In addition, when emergency care was needed, all program enrolled patients were instructed to return to our own institution when feasible. When a PSH patient presented to the emergency room within 30 days of discharge, an automated page was immediately sent to the PSH team for the opportunity to contribute a value-added (Hertzberg 2013) assessment and care plan. Simultaneous with the patient’s presenting signs and symptoms, assessment was made, and appropriate steps were taken to intervene and help manage the patient as deemed appropriate. Efforts were made to collaborate with other specialists as indicated, and Table 2 specifically outlines some of the point of care opportunities at the patient’s bedside for an anesthesiologist to potentially avert an unnecessary readmission.
Table 2

Point of care (POC) assessment and intervention prospects to avert hospital readmissions

Opportunities to avert a readmission in the emergency room

1. Point of care (POC) ultrasonography (Ramsingh et al. 2015) for bedside assessment of cardiopulmonary function, volume status, vascular access, gastric volume, bladder volume

2. Advanced pain management intervention including multimodal therapy with regional techniques ± indwelling catheters

3. Liaisons to surgical services that may be confined to the operating room and delayed in patient assessment

4. Patient education, medication reconciliation, expectation management, multimodal anxiolysis

5. Postoperative nausea and emesis management

6. Assessment and management of perioperative medical complications

7. Assistance with transitions in care with community primary care providers (PCPs) or other specialists to provide rapid and appropriate disposition planning

Results and Discussion

This report describes our findings for unplanned 30-day readmissions in the first 2 years of the novel PSH program (October 1 2012 until September 30 2014). Institutional Review Board (IRB) approval was obtained for prospective data collection, analysis, and reporting (IRB HS # 2012-9273). Data was corroborated using hospital-based decision support, electronic medical record (Allscripts, Chicago, IL), and AIMS (SIS, Alpharetta, GA). A total of 328 unilateral, primary, and elective TJA (120 hip, 208 knee) procedures were collectively performed in year 1 and year 2. Demographic analysis reveals the following: mean age of 64 ± 12; BMI of 28.5 ± 6.2; ASA Score distribution of 0.3 % class 1, 23 % class 2, 72 % class 3, and 4.3 % class 4; and 62.5 % female patients.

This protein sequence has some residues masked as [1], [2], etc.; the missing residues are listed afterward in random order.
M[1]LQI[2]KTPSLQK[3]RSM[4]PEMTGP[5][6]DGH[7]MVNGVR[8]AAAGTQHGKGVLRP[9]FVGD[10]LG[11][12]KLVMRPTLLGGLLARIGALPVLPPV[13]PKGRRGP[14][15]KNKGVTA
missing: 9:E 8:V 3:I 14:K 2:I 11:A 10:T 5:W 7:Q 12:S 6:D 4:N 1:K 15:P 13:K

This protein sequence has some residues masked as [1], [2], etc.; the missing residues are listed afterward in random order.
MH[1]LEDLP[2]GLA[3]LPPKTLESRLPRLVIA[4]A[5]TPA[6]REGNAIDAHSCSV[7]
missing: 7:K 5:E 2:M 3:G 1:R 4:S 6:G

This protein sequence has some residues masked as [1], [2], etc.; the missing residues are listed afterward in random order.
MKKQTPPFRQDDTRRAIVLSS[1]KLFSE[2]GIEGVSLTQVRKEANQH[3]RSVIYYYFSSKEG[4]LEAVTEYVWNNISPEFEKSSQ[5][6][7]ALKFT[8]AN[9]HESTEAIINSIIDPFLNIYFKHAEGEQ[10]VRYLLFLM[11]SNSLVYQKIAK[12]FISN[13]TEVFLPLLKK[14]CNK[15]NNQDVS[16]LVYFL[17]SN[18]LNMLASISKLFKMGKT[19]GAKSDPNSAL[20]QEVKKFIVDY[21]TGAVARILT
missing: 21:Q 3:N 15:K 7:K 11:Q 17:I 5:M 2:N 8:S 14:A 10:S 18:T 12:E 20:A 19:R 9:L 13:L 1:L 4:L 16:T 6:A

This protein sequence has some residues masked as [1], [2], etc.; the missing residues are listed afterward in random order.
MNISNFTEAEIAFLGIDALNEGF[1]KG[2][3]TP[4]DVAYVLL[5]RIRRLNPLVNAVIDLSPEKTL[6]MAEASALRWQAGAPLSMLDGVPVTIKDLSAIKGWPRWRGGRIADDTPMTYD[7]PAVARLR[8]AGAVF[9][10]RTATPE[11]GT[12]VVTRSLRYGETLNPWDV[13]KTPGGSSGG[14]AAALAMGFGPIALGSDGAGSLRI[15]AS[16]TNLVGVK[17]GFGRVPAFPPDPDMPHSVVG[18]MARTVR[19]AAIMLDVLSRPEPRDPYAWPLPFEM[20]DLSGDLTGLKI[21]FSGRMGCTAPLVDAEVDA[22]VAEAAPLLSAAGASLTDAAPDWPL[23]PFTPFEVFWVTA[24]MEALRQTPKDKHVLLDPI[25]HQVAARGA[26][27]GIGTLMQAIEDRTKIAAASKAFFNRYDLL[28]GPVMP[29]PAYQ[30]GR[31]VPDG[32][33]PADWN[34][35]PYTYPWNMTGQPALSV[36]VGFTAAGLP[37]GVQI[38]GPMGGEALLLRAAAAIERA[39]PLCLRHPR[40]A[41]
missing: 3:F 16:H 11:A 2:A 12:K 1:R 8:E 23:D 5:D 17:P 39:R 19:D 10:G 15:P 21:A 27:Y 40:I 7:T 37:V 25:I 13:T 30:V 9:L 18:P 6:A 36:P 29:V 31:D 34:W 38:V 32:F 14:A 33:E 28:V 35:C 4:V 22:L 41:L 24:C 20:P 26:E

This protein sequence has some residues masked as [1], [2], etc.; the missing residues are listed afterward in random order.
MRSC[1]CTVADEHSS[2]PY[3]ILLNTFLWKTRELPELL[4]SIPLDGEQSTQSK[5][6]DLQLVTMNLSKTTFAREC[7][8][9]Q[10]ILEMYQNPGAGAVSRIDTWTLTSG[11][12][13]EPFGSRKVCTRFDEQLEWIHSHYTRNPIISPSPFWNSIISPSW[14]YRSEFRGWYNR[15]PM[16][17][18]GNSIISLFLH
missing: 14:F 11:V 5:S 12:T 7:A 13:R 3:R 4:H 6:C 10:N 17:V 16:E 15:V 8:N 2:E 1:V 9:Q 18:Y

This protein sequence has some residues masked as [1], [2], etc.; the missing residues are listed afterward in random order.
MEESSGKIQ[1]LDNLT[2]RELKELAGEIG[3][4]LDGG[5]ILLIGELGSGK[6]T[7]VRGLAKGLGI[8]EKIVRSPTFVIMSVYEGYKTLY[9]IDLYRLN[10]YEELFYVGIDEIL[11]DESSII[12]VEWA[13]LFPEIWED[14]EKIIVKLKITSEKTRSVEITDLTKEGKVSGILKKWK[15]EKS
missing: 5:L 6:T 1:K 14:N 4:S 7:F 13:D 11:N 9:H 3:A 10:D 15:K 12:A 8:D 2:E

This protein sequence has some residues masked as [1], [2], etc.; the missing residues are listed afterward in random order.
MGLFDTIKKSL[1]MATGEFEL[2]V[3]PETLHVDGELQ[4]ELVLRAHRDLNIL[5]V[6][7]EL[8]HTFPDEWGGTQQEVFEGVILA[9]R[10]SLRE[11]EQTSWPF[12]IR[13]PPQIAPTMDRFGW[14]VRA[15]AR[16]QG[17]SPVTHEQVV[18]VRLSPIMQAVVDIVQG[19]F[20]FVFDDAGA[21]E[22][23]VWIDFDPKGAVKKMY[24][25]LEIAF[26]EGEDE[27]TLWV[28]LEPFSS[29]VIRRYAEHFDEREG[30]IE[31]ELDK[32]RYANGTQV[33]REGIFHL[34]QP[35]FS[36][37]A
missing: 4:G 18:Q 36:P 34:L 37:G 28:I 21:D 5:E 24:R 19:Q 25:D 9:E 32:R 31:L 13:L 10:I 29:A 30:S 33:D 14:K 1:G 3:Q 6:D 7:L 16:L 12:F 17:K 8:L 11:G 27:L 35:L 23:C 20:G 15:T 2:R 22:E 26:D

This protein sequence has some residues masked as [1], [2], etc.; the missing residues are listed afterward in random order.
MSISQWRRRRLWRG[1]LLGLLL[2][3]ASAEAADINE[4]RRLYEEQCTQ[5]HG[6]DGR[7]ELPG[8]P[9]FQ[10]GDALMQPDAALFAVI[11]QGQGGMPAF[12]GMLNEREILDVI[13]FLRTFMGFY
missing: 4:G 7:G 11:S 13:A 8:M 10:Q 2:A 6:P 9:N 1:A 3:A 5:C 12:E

In all, a 30-day unplanned readmission rate of 2.1 % (95 % CI 0.4–3.8) was observed during the study period (Table 3) (Cyriac et al. 2016). During the 2-year study period, unplanned 30-day readmissions were noted to be due to variable etiologies, but surgically related complications such as dislocation or fracture of the prosthetic joint predominated (Table 3). The increased readmission rate observed in year 2 of the program (Table 3) is not attributable to dissimilar patient demographics or comorbidities (Cyriac et al. 2016) and is likely an incidental finding reflective of the small sample size. While the program protocol included approaches to send patients to our own institution for emergency care when possible, it should be emphasized that the reported readmission rates do not incorporate readmissions that potentially occurred beyond UCI Health.